8 Cover Letter No-no’s

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Cover letters are going the way of the dinosaurs but they haven’t quite reached extinction yet. Be careful how you do them as they can be a minefield of mistakes.

1. Not doing a cover letter.

Even though a study by author Tony Behara of 3000 hiring authorities found that 86% said cover letters are “not very important” when they are also receiving resumes, you still have to do a cover letter. They may not read it but they will notice if it is not there.

2. Doing a paper cover letter.

If you are sending a snail mail resume and cover letter, whoever is receiving it is laughing. You are doing a cover email. And what is the rule about email? You have 8 seconds to catch their attention.

3. Putting something catchy in the subject line.

This will really annoy the hiring manager. The hiring authority will want to use the subject line as a reference so they can easily find you and the job you are applying for. Put… your name ….applying for…the job title… in the subject line.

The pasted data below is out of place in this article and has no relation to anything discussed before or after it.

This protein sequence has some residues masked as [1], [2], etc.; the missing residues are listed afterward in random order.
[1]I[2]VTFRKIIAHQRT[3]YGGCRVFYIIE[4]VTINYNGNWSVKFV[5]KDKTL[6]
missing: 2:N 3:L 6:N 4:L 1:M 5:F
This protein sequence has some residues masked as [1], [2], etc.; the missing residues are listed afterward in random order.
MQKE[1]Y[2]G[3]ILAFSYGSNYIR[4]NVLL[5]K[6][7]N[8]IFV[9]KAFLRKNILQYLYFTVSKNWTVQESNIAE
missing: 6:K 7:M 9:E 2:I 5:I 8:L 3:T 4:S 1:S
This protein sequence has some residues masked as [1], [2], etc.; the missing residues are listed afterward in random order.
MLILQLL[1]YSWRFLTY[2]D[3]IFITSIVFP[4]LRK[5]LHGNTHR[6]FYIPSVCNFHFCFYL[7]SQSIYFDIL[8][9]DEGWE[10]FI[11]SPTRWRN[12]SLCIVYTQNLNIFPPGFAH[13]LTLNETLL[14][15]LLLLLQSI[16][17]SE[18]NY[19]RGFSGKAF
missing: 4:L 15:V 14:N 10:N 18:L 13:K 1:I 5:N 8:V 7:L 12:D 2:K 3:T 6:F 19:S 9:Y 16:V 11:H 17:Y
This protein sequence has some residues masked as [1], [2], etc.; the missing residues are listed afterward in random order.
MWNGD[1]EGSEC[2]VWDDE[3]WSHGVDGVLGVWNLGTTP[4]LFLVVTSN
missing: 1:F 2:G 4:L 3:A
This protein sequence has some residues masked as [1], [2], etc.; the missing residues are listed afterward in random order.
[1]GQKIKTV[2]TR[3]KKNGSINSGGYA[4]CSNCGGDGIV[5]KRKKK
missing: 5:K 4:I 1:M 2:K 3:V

4. Using a salutation without knowing their name.

You are not in high school. Do not use Dear Sir or Dear Madam and do not call them Mr. or Ms. if you have a last name. Only use a salutation if you have the correct first name. If you don’t, just leave the salutation off.

5. Use a paragraph strategy.

Remember you only have 8 seconds. Ideally, use the first sentence to introduce three or four bullet points on how your skills match the company’s needs. There should be plenty of white space in the formatting. If there is anything on your resume that would raise questions about your candidacy, you could address it in a second sentence after the bullet points.

6. Bring up your salary.

Too soon to talk about this. If your level is a problem, see #5.

7. Provide contact information in your cover email.

Your cell phone and email address should be on your resume. You don’t need to repeat it again, but make sure you have a professional voice mail on your cell phone and you answer all calls you receive when conducting a job search. Being easily accessible trumps giving five different times when you can be reached in the cover email.

8. Forget to include a closing.

Use Looking forward to hearing from you and sign your full name. It gives some formality to the document and clarifies the action you want to happen…and hopefully they do, too.

Looking for help in your job search? The Executive Recruiters at Smith Hanley Associates would love to assist you. Reach out to us today!

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